© Libor Sváček, archiv CzechTourism

Olomouc in the times of the House of Luxembourg

Olomouc - Litovel - Uničov - Bouzov

Length 63 km Duration 1 Day

Olomouc is situated about 280 kilometres from Prague; you can make the entire journey by motorway. Alternatively, you can use the direct train connection from the Prague Main Railway Station. It takes about two to three hours. For transportation between the stops on the itinerary the local train and bus connections can be used.

Moravia was always an important part of the Lands of the Bohemian Crown and is inextricably linked with the life of Charles IV. On this trip you can see three towns that formed a defensive alliance confirmed by Charles IV in 1346, namely Olomouc, Litovel and Uničov. The towns as well as the whole region are full of Gothic landmarks, which are definitely worth seeing.

In Olomouc, the first stop on the visit is Upper Square, where you seemingly move against the flow of time. Its landmark, the Column of the Holy Trinity, part of UNESCO World Heritage, is the largest grouping of Baroque statues in one sculpture in Central Europe. The nearby Town Hall, the town’s most important secular architectural monument, has been a symbol of the town’s importance for six centuries. Permission for its construction was granted by Charles IV’s nephew, the Margrave of Moravia, Jobst of Luxembourg, in 1378. On its facade there is an astronomical clock, whose roots date back to the 15thcentury, but which was remodelled into its unique present form much more recently. Watching it is really entertaining, so have fun. The third stop in Olomouc is the Church of St. Maurice, one of the rarest late-Gothic buildings in Moravia. One of its interesting features is the double spiral staircase at the west wall, but the most unique part is the late Gothic sculpture of Christ on the Mount of Olives, located inside the Church. You also should not miss the organ, the largest in Central Europe and the eighth largest on the entire continent. From the Church, move on to Olomouc Castle, where the last member of the Přemyslid dynasty, the Czech King Václav III, was murdered in 1306, leaving the path to the throne open for the Luxembourg family. Definitely worthy of attention is the Bishop's Palace with its famous Romanesque windows, included in the tour of the Archdiocesan Museum and founded on the initiative of Pope John Paul II. The most important part of the castle is the Gothic Dome of St. Wenceslas, today adapted in the neo-Gothic style, which is the church of residence of the Archbishop of Olomouc. Among the famous guests at the castle were a young W. A. Mozart, who composed his 6th Symphony in F major here, Mother Theresa and the already mentioned Pope John Paul II.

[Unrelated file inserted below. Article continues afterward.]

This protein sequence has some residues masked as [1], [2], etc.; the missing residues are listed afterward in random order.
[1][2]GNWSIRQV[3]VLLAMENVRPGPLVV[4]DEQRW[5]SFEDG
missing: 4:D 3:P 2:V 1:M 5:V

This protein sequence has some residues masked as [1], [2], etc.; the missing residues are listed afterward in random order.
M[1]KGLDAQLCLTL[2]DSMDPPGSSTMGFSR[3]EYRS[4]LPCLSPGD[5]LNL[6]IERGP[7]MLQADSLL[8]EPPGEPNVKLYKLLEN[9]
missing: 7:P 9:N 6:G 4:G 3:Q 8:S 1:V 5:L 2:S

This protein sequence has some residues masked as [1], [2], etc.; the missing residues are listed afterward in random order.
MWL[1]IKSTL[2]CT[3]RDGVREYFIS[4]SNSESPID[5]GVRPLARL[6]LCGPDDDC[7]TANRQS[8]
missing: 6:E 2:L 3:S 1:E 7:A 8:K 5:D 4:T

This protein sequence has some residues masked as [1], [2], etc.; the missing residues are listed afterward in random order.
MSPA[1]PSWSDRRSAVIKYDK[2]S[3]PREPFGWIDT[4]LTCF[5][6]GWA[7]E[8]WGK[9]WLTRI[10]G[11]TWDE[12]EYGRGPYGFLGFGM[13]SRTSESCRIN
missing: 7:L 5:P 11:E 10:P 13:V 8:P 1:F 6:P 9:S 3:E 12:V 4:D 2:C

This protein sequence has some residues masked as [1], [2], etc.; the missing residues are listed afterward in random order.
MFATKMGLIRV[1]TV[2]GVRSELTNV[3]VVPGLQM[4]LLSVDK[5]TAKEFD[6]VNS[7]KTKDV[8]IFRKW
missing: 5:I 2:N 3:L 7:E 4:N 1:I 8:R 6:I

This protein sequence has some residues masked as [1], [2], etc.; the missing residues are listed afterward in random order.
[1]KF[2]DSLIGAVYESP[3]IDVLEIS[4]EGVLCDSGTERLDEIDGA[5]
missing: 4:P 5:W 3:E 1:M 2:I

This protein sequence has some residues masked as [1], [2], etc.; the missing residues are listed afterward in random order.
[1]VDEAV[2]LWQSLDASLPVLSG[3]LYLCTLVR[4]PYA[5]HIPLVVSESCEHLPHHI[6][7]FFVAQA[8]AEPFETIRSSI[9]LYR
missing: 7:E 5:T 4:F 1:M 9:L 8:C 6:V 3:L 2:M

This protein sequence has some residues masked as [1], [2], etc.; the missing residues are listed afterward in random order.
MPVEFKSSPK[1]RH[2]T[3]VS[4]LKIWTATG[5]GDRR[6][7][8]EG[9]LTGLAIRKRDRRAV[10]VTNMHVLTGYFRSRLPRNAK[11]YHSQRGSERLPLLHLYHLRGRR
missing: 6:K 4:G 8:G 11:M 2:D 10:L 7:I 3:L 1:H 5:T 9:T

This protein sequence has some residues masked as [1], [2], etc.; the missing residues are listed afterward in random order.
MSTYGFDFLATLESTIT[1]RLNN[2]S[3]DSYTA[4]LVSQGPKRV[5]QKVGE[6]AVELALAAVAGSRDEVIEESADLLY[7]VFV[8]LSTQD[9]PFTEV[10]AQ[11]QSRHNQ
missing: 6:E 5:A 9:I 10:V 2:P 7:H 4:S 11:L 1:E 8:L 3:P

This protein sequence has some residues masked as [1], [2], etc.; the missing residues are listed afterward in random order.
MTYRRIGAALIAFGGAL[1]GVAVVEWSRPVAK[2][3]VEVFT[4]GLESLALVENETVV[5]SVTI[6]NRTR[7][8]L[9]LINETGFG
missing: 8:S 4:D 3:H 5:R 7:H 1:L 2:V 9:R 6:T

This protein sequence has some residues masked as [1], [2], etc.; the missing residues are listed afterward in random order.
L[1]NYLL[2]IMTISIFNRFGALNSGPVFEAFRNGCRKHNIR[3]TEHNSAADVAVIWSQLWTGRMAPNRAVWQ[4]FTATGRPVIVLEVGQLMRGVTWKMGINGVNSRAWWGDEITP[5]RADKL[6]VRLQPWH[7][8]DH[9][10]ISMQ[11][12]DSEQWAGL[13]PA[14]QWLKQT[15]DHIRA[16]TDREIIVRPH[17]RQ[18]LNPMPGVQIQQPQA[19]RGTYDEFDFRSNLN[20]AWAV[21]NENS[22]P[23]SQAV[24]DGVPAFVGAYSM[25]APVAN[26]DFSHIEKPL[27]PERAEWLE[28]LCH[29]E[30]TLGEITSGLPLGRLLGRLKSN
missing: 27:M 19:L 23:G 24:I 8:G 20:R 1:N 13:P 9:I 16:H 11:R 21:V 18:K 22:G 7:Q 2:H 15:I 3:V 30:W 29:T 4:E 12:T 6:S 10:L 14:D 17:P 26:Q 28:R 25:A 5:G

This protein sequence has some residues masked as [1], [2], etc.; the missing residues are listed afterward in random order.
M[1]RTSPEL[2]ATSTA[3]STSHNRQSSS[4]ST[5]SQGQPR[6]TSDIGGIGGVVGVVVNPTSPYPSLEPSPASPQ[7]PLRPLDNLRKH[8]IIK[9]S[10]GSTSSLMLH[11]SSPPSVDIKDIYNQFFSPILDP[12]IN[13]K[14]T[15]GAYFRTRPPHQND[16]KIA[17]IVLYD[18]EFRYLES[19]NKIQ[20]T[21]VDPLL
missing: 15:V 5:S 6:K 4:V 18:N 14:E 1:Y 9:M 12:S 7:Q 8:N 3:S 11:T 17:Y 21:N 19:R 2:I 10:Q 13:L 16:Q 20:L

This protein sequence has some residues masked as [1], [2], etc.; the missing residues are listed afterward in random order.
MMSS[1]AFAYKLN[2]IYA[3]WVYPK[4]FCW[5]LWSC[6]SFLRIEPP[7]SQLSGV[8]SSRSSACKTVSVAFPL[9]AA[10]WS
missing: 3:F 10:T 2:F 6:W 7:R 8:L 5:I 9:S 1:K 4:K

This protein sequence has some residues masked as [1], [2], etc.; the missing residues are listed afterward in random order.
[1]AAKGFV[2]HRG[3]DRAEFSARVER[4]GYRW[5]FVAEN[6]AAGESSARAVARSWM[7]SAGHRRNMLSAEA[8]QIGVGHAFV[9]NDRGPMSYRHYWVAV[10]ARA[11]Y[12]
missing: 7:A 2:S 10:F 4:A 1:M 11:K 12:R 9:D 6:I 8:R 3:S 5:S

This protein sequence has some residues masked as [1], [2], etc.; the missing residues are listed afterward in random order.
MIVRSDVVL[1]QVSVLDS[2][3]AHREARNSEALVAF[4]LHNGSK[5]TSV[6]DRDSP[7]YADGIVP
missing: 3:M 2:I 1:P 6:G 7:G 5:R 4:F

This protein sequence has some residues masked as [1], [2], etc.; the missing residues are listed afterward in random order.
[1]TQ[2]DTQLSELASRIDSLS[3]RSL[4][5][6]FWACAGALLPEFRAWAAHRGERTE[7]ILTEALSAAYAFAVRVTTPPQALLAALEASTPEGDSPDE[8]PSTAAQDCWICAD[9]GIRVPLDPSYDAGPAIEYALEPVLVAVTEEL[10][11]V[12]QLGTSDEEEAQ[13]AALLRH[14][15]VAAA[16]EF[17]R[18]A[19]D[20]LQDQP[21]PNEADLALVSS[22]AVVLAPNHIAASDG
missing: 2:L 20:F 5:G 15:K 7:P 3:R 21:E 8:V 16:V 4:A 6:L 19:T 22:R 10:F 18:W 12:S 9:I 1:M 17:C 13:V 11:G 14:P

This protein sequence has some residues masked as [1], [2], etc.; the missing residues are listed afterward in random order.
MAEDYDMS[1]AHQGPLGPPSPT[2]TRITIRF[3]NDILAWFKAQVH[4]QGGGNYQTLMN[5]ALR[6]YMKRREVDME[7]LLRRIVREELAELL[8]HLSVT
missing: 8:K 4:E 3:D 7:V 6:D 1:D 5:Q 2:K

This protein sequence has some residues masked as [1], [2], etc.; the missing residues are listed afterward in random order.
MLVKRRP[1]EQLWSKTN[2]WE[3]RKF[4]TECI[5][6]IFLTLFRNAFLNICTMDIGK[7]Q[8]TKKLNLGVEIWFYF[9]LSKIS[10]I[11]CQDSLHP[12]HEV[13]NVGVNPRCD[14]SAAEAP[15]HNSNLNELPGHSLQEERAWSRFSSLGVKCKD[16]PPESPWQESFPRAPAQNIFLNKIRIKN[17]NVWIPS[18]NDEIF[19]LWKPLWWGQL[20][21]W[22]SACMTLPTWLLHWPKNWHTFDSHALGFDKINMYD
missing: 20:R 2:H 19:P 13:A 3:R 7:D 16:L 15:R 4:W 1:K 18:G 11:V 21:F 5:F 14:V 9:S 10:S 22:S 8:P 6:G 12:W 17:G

After strolling around the sights Olomouc, why not have a rest and something to eat. The local specialities are highly recommended and are easily recognised as they bear the label “Ochutnejte Hanou” (Taste of Haná). The restaurants labelled with this brand serve traditional recipes using exclusively local or seasonal ingredients. You can enjoy slowly roasted duck with caraway seeds and apples, braised cabbage and potato dumplings, tripe soup or delicately salted pastries made from original Olomouc cottage cheese.

From Olomouc, move on to the town of Litovel. Here the oldest functional stone bridge in Moravia can be seen, it is the third oldest in the country, after Charles Bridge in Prague and Písek bridge. Another important monument in Litovel is the originally Gothic Church of St. Mark. Its history dates back to the beginning of the 14th century, since then it has been damaged and repaired many times. Its interior is unusually simple for a catholic church, but still very interesting. The benches from 1769 are extremely rare. On Ottokar’s Square, make sure to visit the exhibition hall, whose tower is one of the landmarks of Litovel. The tower was built at the end of the 15th century and a saying has it that it is the highest tower in Moravia. However this is just a pun, because the tower is situated directly on one of the branches of the river Morava.

The next stop on the trip around the Olomouc region is the ancient town of Uničov. In 1354 Charles IV granted the town the right to hold an eight-day annual market and nineteen years later, this privilege was expanded with the right to hold a second annual market being granted. One of the remarkable Gothic monuments associated with the time of Charles IV is the remains of the fortification walls and the only preserved gate called Medelská Gate. The original form of the walls can be seen on a picture of the city and its ground plan from 1680, which is on display in the Town Museum at the Water Gate. Also well worth a visit is the irregular-shaped Masaryk Square whose dominant feature is the Marian Column, built in 1735–1745 to express gratitude for saving the city from the Hussites and the Hungarian army.

Bid farewell to the Olomouc region at Bouzov Castle, connected to the personage of Charles IV in an interesting way. In, 1414 it became the property of Boček of Kunštát and Poděbrady, a former cup-bearer of Charles IV. His son Boček II later became Charles IV’s Lord Chamberlain.

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